Privilege and Waiver — Drafts of Disclosure Documents — Public Relations Firms

Professor Daniel J. Capra of Fordham, the Reporter to the Advisory Committee on the Federal Rule of Evidence, issued a very useful privilege opinion as Special Master in In re New York Renu with Moisureloc Prod. Liab. Litig., WL 2338552 (D.S.C. May 8, 2008).

Drafts of Disclosure Documents. The opinion explores the split in the case law concerning whether drafts of documents intended ultimately for public disclosure are unprivileged on the theory that a statement or communication made by a client to his attorney with the intent and purpose that it be communicated to others is not privileged. The primary document at issue was a Power Point presentation intended for presentation to the FDA but sent to counsel for counsel’s input first. The opinion collects and analyzes the conflicting cases, some of which find complete waiver; other find no waiver and yet others come out in between the extremes. Governing New York law was unclear. Special Master Capra concluded that the last position is correct:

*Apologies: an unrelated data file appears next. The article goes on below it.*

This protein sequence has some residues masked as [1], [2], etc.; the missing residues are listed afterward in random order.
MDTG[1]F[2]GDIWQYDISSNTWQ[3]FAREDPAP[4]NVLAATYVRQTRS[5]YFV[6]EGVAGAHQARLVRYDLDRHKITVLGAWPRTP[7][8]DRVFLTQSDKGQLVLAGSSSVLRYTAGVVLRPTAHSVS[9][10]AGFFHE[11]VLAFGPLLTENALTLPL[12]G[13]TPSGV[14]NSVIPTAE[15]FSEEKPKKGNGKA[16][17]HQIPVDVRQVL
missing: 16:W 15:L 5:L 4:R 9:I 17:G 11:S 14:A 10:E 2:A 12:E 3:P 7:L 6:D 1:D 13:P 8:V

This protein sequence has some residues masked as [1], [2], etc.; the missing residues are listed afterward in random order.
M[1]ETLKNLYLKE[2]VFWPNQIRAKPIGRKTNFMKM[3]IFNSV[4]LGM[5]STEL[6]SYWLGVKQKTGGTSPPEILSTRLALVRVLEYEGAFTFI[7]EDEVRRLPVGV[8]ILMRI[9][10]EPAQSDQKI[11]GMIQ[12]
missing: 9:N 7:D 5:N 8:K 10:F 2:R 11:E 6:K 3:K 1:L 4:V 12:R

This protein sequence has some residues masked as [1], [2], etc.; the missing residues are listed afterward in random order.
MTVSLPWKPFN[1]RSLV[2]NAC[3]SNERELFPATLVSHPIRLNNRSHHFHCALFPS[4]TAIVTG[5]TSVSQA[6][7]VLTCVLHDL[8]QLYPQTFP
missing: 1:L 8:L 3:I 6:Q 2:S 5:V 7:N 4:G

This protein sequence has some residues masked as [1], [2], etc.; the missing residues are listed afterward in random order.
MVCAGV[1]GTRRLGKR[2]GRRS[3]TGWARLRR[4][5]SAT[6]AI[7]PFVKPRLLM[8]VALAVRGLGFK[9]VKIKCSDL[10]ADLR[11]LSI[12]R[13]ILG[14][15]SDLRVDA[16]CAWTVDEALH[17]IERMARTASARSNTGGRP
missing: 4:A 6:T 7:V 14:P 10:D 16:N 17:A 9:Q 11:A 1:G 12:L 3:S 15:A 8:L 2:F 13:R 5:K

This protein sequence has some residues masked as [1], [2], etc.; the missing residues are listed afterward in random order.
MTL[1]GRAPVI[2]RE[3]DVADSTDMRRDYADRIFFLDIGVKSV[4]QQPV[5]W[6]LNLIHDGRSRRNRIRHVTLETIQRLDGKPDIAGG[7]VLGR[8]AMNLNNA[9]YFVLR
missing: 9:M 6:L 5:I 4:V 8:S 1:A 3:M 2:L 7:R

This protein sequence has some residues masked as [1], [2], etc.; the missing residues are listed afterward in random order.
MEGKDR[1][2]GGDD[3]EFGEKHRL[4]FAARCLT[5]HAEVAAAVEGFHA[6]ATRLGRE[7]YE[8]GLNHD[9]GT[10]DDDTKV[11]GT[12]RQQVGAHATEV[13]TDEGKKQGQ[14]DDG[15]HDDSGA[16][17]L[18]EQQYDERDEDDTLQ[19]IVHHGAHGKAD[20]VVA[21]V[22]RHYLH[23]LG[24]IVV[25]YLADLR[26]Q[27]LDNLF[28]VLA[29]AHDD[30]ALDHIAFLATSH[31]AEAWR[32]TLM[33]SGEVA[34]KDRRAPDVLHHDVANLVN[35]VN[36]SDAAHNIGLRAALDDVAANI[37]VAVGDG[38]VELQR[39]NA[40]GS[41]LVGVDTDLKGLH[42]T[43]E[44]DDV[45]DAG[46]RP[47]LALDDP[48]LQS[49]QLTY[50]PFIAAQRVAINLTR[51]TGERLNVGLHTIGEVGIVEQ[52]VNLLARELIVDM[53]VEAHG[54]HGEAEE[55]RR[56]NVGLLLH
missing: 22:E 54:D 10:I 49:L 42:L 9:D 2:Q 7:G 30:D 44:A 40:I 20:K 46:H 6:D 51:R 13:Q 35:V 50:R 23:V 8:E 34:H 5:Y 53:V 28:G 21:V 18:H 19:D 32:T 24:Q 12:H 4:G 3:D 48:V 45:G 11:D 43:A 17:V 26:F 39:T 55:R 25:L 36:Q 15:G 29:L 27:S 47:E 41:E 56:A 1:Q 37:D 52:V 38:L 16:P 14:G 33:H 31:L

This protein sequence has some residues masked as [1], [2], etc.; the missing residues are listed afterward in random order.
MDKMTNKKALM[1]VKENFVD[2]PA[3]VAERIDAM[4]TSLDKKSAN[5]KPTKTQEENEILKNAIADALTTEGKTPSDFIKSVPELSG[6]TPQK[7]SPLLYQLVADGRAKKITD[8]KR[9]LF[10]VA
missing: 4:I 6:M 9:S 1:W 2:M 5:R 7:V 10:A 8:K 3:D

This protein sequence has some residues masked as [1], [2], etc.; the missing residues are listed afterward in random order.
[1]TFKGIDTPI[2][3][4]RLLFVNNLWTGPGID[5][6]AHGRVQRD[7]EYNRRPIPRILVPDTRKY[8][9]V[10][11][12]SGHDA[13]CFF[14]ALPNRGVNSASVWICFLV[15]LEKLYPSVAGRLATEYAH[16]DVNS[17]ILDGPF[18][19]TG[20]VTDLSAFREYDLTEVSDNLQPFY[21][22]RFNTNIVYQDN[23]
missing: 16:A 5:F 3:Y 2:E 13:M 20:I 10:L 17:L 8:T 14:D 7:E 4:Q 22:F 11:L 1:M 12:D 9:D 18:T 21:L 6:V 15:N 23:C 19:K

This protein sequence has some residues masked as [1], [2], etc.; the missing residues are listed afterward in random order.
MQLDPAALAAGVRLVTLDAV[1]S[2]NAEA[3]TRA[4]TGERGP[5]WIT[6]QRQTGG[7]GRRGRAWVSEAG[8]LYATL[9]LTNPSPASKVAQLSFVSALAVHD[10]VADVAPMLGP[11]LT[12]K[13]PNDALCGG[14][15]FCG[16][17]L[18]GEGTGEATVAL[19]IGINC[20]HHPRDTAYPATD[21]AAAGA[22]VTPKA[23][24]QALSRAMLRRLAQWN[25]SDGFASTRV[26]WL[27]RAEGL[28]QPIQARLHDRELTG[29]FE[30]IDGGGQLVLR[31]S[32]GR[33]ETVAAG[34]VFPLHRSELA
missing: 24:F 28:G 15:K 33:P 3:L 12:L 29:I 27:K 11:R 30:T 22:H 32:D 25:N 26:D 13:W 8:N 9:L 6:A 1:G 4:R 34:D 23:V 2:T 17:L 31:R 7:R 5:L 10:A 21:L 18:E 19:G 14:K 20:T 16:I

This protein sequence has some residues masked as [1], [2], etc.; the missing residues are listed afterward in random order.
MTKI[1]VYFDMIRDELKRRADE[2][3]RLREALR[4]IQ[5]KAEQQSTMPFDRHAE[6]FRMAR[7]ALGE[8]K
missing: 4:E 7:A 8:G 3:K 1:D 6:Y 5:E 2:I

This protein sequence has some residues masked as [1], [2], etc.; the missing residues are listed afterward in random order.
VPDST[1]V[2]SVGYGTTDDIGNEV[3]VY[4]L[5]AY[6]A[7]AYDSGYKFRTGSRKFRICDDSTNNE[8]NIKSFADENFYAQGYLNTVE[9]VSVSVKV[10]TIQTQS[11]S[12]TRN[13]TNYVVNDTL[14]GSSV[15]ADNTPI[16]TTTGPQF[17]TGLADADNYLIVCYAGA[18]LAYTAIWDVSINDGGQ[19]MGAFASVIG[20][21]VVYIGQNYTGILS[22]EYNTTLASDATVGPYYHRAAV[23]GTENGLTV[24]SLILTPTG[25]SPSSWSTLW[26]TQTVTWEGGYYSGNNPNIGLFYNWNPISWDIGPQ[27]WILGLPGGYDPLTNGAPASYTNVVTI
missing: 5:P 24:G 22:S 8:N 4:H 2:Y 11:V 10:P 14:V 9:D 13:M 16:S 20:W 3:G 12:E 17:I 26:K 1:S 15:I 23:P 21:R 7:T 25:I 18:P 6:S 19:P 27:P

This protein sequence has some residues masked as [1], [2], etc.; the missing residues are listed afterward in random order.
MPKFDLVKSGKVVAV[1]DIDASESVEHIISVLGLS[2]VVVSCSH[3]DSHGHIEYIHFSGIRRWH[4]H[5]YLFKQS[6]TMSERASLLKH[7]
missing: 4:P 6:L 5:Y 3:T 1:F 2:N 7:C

Applying the Schenet/Schlegel view, I find first that the draft powerpoint presentation was referred to Mr. Bailey with the implicit request for legal advice. Therefore, the portions of the draft powerpoint that were not disclosed in the final draft may be redacted. The portions that were ultimately revealed to the FDA are not privileged. Defendant must therefore produce the draft, but may make redactions in accordance with this opinion and order.

P.R. Firms. The opinion also collects and explores the division in the case law concerning whether or when communications with public relations firms are privileged. It ultimately declines to accord privilege to the communications at issue.

As a future resource, the opinion is worth reading and bookmarking.

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